Trilafon is approved to treat schizophrenia and severe nausea and vomiting. Although it is not entirely clear how the medication works, it is known to block or lessen the effects of a chemical in the brain that can become elevated in people with schizophrenia. The medication comes in tablet form and is usually taken two to four times a day. Common side effects include drowsiness, unusual body movements, and blurred vision.
What Is Trilafon?
Trilafon® (perphenazine) is a prescription medicine known as a "typical antipsychotic" that has been licensed to treat schizophrenia. It is also approved to treat severe nausea and vomiting.
Who Makes It?
Trilafon was originally manufactured by Schering-Plough Corporation. Although brand-name Trilafon is no longer being made, generic Trilafon is still available and is made by several different companies.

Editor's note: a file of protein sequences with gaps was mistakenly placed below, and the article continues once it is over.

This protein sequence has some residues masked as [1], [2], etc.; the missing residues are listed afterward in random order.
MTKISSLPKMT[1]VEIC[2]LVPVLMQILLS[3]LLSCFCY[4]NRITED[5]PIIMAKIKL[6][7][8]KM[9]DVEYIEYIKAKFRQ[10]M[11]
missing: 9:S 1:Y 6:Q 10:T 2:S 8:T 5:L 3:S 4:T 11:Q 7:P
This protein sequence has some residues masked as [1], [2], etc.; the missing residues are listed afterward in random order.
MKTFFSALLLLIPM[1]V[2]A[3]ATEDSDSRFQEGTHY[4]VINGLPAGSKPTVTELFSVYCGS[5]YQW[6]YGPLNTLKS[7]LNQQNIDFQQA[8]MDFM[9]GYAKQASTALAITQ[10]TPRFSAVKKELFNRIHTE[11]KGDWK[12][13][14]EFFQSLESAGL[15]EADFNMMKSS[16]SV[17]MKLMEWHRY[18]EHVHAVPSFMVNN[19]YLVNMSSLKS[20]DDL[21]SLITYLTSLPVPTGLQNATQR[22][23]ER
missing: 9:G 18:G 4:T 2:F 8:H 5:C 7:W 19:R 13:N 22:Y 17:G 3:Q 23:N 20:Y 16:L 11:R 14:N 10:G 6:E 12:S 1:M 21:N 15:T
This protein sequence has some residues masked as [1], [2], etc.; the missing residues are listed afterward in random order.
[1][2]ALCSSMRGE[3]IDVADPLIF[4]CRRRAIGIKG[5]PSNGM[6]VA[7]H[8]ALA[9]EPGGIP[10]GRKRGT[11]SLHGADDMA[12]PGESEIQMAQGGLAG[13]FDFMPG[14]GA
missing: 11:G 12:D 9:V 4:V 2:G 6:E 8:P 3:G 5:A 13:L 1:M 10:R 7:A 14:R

Trilafon belongs to a group of medications called typical (or first-generation) antipsychotic medications. In particular, it is part of a group of medications called phenothiazines. It is not entirely known how Trilafon works. However, it is known that the drug blocks or lessens the effects of dopamine, a chemical in the brain that may be elevated in people with schizophrenia.
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National Library of Medicine (US). Drugs and Lactation Database (LactMED). NLM Web site. Available at: http://toxnet.nlm.nih.gov/cgi-bin/sis/htmlgen?LACT. Accessed May 18, 2007.
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